Rapper 50 Cent enters boxing biz

He's conquered the charts in the rap music category, parlayed a stake in the beverage company Glaceau for a buyout payday to Coke, so you might figure 50 Cent would parachute into the boxing business and set up shop looking to be the top dog from the get go.

Get out of the away, Bob Arum. Step aside, Oscar de La Hoya. Check out how the new blood does it, OG Don King.

But no.

Fifty, who announced his entry into the boxing promotion business in July, is soaking up the industry practices by watching vets like Arum and Lou DiBella, the New York-based dealmaker. He saw Arum's Top Rank machine in motion ahead of the Dec. 8 Manny Pacquiao-Juan Manuel Marquez scrap in Las Vegas. Top hitter in his stable, Yuriorkis Gambo, fought and won on the undercard.

On March 1, Fifty, whose fight promotion entity is called SMS Promotions, is putting on a show at Foxwoods in Connecticut, along with DiBella. SMS' Billy Dib, the IBF featherweight champion, tops that ESPN "Friday Night Fights" card, facing off with Evgeny Gradovich. The rapper-mogul is getting his hands dirtier on this card, shadowing DiBella, who has three decades in the business. "I don't want to learn from my mistakes," 50 Cent told NYFightblog. "That's how you pay in business. You utilize someone who has already made those mistakes. Having experienced people with you is how you acquire information faster."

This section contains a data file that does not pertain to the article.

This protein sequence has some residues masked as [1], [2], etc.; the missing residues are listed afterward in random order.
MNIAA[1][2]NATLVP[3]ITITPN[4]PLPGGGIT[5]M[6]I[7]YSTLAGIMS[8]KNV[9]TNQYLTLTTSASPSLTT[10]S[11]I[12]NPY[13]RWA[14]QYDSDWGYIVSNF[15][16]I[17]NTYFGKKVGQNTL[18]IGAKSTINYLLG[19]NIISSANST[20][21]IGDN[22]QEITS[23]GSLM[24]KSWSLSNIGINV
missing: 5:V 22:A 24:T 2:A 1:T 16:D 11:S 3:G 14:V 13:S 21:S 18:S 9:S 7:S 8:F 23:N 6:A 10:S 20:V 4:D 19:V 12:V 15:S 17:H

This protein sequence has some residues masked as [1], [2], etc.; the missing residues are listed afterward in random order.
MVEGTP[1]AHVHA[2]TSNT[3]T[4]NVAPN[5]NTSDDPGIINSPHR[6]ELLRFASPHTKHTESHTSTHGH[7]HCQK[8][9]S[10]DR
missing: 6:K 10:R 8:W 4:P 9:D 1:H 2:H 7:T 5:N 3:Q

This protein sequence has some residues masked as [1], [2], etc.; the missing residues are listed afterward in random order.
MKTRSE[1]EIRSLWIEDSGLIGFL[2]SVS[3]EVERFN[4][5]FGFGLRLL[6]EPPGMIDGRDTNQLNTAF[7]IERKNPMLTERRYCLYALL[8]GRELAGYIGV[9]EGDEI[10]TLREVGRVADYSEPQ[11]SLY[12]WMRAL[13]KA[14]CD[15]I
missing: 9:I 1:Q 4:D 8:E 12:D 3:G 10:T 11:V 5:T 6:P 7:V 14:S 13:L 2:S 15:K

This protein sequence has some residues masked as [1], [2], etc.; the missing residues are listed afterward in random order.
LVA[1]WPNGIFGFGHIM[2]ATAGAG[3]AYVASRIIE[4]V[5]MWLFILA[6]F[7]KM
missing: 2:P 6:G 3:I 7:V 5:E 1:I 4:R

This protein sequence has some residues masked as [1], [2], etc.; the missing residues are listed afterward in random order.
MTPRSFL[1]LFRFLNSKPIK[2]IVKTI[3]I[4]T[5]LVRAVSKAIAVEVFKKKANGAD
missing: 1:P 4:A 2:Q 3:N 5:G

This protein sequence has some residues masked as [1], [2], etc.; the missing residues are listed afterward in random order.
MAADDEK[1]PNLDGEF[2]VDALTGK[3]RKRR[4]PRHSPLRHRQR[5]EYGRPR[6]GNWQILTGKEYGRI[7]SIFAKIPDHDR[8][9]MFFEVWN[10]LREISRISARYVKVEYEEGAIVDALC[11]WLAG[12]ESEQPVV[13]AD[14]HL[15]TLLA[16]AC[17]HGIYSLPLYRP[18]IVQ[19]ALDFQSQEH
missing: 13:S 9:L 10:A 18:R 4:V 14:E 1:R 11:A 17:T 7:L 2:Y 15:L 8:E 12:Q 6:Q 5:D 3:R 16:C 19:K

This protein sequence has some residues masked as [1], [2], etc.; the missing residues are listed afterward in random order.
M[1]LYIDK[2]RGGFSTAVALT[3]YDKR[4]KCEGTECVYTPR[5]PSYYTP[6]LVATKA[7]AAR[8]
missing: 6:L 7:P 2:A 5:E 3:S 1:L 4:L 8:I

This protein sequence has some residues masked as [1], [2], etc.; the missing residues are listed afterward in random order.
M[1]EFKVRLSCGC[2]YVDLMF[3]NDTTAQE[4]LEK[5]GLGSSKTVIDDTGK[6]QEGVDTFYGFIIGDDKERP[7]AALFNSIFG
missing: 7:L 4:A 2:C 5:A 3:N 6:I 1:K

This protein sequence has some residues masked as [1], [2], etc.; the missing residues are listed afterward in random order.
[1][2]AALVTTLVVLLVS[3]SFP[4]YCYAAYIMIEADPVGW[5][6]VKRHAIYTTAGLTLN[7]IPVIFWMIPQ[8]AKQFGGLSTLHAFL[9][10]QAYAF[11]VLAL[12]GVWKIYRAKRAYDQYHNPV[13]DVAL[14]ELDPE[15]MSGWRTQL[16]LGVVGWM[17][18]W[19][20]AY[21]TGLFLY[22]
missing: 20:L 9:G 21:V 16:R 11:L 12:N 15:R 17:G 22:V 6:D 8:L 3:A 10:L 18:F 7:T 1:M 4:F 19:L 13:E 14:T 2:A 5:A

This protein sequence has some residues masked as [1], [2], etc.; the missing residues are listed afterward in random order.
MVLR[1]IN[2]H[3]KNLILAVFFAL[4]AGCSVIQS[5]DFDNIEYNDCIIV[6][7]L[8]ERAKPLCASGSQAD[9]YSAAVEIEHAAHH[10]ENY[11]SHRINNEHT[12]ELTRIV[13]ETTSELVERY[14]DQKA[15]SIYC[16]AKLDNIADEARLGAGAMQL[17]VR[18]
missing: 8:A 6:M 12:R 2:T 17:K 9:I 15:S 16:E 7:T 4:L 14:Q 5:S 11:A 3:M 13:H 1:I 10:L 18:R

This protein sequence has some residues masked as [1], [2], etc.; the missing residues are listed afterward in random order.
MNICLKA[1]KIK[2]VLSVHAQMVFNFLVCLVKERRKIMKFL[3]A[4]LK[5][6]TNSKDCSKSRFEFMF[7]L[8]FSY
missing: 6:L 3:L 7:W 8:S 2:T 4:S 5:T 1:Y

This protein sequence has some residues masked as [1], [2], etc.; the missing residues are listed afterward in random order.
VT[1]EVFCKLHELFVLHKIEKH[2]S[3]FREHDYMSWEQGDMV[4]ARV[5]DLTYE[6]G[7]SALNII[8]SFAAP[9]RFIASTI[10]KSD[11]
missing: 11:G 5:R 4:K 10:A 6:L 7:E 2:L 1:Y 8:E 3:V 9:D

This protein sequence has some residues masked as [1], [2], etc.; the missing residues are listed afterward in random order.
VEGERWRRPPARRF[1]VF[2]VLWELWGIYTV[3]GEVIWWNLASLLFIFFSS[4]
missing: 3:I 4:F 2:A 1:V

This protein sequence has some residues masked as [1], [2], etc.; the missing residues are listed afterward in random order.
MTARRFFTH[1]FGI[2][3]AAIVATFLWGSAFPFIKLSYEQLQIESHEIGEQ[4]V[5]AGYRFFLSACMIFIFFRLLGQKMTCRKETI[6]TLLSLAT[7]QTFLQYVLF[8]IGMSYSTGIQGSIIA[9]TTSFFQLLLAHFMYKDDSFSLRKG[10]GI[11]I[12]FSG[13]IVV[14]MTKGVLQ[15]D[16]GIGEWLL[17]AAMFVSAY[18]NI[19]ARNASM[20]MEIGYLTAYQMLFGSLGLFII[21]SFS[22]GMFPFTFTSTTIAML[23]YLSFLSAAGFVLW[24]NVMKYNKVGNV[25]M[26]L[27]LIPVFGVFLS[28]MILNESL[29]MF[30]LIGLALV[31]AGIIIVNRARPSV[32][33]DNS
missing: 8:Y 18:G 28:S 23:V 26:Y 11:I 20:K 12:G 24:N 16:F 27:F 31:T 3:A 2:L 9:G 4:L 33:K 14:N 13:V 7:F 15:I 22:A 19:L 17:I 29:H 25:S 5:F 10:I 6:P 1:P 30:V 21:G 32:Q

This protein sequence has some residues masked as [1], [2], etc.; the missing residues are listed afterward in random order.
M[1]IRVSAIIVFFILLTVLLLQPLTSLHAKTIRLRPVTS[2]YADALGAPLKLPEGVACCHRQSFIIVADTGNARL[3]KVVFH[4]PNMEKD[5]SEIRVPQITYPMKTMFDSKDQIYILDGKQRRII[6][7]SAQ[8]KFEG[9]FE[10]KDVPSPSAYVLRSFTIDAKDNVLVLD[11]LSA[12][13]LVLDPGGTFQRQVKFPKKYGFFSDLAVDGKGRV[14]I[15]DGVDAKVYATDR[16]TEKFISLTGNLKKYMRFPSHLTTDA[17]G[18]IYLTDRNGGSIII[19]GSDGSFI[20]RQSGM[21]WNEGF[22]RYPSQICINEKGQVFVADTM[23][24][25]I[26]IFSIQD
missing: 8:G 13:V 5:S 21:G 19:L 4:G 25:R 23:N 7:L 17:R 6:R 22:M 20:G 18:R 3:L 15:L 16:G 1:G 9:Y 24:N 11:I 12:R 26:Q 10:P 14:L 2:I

The Queens-born entertainer was a constant presence by the side of pound-for-pound ace Floyd Mayweather the last few years. Their relationship cooled, however, after Mayweather's three month jail stint this summer. I wondered about the state of their union, and asked if there was a possibility that 50 Cent would promote Floyd's next fight, after his May 4 Golden Boy promoted bout. Fifty said, in fact, he reached out and messaged Floyd not long ago about promoting the May 4 fight. He told the fighter he could come up with a $40 million pot. "There were a lot of roadblocks coming from Floyd," he said. "I've said publicly, he's like my brother. If he chooses not to invest, that's OK. If you'd never seen me around Floyd, things would be the same."

So, is the door shut on promoting a Mayweather fight? "He's aware the option is there," Fifty said.

Mayweather doesn't have a foe picked for his May tussle, so I asked Fifty to put on his promoter cap, and weigh in on who he thinks Floyd should pick. Robert Guerrero? Devon Alexander? Manny Pacquiao? "The most exciting fight is "The Ghost" Guerrero," he said. "Devon is talented, but I don't think it's an exciting fight. The Manny fight, I think it was blown up so big, it popped. Will it ever happen? At one point, before Floyd went to jail, he was willing to make it, but money issues [prevented it]. I don't think it happens now. I think Floyd is concerned with just hanging on. His brand is so big he could be fighting anybody. He could fight me if I could make the weight. People tune in to see the event, not for the excitement of the matchup."

My takeaways: I am impressed, and told 50 Cent, that he is wisely aligning himself with industry stalwarts. That shows wisdom and humility. I can see him sticking with this, for a long haul. He said he sees himself being at or near the top of the pack in five or so years, when the next generation of boxing promoters has stepped up.